This Indigenous Scientist Helped Save Lives as COVID Devastated the Navajo Nation

“How do you tell a community in the United States that has no running water or electricity to wash their hands?”

Crystal Lee drives hours through dust on Route 66 past the border town of Gallup, N.M., on her way through the parched road to the Navajo Nation in Arizona. She is going to see family who have made it through the pandemic.

“Every single day, I knew of someone who had passed from COVID,” Lee says, staring straight ahead.

Even before the pandemic hit, Lee, a Navajo scientist and assistant professor at the University of New Mexico College of Population Health, had tried to sound the alarm. In 2017 she spoke at the United Nations, warning anyone who would listen that the Navajo Nation did not have the infrastructure or resources to survive a deadly pandemic.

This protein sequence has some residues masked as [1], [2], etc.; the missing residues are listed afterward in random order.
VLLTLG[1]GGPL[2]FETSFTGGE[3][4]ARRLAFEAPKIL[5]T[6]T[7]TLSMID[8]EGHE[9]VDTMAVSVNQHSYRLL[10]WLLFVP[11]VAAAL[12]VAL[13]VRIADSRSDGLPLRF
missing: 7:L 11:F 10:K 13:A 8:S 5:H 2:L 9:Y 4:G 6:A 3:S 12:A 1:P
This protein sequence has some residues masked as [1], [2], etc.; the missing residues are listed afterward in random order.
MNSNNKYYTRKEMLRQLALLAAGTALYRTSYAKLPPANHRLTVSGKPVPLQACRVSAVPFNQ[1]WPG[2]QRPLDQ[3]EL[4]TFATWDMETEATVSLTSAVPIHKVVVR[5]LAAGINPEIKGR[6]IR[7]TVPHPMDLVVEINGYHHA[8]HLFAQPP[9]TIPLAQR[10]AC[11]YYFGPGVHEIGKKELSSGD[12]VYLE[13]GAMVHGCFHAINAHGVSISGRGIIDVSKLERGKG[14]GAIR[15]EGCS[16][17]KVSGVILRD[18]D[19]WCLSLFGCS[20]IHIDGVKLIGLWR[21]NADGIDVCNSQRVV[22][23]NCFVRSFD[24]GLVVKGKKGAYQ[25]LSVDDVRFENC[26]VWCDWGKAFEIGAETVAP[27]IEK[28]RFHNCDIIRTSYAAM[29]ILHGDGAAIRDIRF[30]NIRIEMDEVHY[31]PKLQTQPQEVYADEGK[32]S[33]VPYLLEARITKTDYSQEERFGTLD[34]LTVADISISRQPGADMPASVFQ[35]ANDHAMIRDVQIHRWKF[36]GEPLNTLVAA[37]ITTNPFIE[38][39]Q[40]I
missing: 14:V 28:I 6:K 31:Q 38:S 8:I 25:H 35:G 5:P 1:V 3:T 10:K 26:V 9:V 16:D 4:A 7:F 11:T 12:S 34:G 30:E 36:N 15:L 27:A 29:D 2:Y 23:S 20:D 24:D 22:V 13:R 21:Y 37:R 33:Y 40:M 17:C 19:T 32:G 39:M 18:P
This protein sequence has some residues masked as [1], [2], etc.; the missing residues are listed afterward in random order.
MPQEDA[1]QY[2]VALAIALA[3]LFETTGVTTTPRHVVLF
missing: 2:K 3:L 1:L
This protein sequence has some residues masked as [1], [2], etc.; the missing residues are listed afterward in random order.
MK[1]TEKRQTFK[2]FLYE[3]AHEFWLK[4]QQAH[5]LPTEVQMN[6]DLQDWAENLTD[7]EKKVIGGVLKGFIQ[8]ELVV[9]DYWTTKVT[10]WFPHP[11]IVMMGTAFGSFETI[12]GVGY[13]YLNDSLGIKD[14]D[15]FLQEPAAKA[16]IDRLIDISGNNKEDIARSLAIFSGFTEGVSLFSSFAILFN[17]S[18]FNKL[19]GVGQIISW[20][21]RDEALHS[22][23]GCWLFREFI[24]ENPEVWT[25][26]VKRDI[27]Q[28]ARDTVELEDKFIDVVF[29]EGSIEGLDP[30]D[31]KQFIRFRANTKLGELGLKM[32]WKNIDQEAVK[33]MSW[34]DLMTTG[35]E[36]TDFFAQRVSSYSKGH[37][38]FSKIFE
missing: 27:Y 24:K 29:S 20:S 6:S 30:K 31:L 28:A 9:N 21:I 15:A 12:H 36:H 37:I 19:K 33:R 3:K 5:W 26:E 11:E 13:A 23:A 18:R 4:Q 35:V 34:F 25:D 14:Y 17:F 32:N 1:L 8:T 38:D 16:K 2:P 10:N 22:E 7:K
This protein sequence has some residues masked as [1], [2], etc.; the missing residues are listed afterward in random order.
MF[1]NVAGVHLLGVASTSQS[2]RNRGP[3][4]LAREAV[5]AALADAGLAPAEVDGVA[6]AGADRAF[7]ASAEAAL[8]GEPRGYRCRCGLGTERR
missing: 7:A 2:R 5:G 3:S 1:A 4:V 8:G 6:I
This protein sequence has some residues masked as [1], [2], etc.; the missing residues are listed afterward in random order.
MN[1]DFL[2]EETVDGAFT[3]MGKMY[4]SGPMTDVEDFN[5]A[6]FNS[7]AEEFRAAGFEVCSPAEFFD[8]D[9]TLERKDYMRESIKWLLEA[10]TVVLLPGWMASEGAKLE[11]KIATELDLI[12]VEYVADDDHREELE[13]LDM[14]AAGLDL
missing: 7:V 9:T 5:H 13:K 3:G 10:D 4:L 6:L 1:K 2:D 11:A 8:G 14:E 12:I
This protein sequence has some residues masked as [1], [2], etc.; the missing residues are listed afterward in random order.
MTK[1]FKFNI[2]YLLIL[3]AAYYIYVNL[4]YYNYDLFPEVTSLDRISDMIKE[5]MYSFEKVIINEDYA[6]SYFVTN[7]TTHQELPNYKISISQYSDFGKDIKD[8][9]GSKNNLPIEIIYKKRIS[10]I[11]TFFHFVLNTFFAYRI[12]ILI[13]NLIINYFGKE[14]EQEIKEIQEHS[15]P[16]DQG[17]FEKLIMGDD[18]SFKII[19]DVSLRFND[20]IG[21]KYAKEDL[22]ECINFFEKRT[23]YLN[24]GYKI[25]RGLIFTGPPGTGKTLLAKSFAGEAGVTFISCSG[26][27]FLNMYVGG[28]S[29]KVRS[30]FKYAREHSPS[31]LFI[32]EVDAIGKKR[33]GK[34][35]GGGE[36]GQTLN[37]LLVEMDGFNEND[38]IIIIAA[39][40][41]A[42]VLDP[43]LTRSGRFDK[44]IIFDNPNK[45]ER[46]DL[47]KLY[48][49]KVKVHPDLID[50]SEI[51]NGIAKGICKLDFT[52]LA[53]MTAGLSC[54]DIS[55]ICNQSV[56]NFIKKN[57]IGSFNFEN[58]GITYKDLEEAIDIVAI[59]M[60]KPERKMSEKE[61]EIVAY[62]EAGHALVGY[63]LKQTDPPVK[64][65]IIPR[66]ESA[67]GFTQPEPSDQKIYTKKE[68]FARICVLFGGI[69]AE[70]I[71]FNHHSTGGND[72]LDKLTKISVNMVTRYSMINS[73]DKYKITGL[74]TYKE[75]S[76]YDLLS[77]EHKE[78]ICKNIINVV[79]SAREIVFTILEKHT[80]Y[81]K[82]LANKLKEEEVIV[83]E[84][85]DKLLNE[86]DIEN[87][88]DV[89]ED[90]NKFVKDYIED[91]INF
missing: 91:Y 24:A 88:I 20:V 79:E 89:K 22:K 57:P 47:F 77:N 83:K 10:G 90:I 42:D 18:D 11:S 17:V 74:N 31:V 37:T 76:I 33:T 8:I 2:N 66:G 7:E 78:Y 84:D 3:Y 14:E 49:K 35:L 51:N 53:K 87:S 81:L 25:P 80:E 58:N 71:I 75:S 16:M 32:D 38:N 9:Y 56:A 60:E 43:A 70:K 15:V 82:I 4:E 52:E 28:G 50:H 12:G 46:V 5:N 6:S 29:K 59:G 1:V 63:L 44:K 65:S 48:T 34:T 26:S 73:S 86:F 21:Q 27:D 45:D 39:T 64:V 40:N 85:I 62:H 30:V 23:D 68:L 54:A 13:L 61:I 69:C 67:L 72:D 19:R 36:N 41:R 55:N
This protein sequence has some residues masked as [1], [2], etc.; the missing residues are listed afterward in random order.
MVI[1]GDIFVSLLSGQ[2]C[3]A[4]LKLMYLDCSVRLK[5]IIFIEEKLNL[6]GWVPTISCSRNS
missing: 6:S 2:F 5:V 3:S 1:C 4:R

But few did, and when the coronavirus pandemic raged through the Navajo Nation in 2020, it led to the highest death rate per capita in the U.S.—including members of Lee’s family.

In a new documentary short film, Lee brings us into her fight for health equity on the Navajo Nation.

Continue reading!

Recommended Posts